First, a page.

More Than a Million Argentines Join Strike Against Fascist Austerity

In the midst of the extraordinary ferment taking place internationally against the Wall Street and London authored neoliberal policies, an estimated 1.5 million Argentines took to the streets to march and protest on Jan. 24 as part of the 12-hour strike called by the trade union federation CGT and the allied CTA against the fascist economic policies of radical Libertarian President Javier Milei. An on-the-ground participant told EIR that under the banner of “The country is not for sale,” at least 600,000 people marched to the large Plaza de los Dos Congresos in front of the National Congress in Buenos Aires, while similar lively and well-attended actions were held in all provincial capitals as well.

That this was not just an Argentine event was reflected in the enormous international support it garnered. Solidarity demonstrations were held in at least 20 world capitals in front of the Argentine embassies, while messages of support came into the CGT/CTA from trade unions around the world — France, Italy, the UK, Brazil, Uruguay, and the U.S., to name a few — accompanied by videos of rallies in those countries.

The target of the strike was Milei’s “urgency and necessity” decree (DNU) and Omnibus bill, that aim to dismantle the state, tear up constitutionally guaranteed rights, and impose an economic “shock” policy endorsed by the IMF (cf. SAS 2/24). Workers, members of the middle class, many retirees, and “many, many young people” were present.

The side streets around the Plaza de los Dos Congresos in central Buenos Aires were also jam-packed with people, so much so that the police didn’t even try to deploy there, because there was no room for them. Some political leaders had warned against holding a strike in the second half of January, as this is when trade unionists — workers, teachers, members of the judiciary, state workers — go on summer vacation. Not this time.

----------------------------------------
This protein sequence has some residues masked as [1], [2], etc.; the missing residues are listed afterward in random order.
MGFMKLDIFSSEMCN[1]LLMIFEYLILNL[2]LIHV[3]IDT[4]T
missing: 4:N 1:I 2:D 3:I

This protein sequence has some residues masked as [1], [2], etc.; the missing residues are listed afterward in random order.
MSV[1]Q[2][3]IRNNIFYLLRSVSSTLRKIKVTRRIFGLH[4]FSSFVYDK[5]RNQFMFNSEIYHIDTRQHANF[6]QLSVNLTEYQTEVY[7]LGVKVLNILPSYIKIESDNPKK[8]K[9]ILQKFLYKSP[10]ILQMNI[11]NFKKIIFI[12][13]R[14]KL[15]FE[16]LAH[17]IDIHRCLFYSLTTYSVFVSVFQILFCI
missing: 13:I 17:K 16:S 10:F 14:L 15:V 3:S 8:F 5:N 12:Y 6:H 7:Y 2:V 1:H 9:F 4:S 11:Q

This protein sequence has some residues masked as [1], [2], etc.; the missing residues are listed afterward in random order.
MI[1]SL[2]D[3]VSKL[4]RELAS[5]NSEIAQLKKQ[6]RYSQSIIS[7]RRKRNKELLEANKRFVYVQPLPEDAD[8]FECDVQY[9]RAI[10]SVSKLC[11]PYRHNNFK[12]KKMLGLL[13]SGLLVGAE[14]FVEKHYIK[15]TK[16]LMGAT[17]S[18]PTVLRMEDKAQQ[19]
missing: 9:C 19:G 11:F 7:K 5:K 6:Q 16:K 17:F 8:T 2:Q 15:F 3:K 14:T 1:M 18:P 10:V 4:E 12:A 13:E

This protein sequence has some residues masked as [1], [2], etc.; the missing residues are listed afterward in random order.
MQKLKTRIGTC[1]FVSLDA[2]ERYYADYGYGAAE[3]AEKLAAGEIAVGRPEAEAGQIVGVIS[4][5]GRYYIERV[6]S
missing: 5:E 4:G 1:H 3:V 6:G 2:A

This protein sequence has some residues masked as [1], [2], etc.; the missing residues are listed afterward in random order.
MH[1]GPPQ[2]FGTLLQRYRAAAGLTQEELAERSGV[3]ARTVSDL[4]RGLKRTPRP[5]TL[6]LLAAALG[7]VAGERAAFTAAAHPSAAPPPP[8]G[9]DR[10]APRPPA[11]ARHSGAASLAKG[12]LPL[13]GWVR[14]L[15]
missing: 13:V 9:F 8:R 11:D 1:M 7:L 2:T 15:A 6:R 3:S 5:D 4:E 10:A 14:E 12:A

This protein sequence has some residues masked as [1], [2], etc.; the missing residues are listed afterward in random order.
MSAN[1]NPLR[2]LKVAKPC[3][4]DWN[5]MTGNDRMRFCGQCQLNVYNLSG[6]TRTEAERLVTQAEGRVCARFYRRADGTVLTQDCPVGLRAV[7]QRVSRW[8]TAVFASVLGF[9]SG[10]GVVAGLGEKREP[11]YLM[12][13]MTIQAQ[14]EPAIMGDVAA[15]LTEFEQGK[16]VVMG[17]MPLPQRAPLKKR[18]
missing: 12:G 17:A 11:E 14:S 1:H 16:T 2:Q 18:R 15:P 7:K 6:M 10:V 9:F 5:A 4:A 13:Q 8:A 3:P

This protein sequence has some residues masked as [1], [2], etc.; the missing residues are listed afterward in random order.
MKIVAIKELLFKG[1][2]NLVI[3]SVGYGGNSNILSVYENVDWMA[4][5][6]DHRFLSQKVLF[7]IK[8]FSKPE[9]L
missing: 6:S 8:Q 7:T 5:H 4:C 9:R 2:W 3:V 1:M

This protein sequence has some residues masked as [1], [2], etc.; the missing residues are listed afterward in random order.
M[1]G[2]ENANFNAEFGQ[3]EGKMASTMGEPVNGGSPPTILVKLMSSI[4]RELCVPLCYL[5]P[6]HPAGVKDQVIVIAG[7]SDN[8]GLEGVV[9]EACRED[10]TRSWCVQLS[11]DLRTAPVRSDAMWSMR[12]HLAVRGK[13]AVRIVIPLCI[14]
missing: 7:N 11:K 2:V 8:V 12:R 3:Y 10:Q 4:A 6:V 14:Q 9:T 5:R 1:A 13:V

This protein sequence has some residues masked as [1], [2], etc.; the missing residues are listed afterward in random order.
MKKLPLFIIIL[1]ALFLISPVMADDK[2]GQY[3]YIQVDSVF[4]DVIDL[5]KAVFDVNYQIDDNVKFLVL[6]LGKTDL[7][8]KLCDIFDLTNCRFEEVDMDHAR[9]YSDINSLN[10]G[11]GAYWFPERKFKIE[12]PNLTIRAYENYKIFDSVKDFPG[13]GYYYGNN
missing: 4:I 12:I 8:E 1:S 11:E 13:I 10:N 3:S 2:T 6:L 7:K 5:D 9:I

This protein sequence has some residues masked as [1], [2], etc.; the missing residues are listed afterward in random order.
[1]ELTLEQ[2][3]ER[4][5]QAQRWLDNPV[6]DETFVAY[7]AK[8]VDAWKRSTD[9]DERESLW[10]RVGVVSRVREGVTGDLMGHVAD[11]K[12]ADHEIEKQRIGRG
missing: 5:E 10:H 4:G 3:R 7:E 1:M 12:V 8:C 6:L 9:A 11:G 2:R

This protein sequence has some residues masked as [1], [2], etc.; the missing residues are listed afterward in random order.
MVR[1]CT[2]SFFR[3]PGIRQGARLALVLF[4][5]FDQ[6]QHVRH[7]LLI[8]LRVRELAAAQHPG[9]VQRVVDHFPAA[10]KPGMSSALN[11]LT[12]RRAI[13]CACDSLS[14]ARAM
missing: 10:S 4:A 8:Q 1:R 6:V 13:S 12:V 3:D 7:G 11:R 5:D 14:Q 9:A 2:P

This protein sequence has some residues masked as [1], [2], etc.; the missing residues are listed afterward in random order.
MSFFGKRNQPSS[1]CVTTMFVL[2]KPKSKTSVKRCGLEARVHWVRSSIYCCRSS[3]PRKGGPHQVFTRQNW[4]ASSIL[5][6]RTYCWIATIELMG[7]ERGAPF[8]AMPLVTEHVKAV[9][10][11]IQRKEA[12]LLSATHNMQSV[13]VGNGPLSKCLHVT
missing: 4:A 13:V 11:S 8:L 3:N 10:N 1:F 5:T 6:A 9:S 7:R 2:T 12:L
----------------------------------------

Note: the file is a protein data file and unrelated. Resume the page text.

EIR’s eyewitness source emphasized that it was the first time in Argentine history that anyone can remember a strike of this magnitude being held against a President who had only been in office for 45 days. “This is unprecedented,” he said. The march was peaceful and disciplined, characterized by an air of fierce political determination to protect the nation and the population from the genocide that will result if Milei’s policies are allowed to stand.

Milei’s sadistic Security Minister, Patricia Bullrich, had threatened fierce repression, but for the most part couldn’t follow through, due to the peaceful nature of the march. She ridiculously declared the strike a “total failure” with a “very low turnout” of 40,000 and “very little support.” During the march, she prowled around the capital looking for people who hadn’t joined the movement to congratulate them for their “courage.” Milei, meanwhile, reportedly went into an uncontrolled fit of rage over the success.

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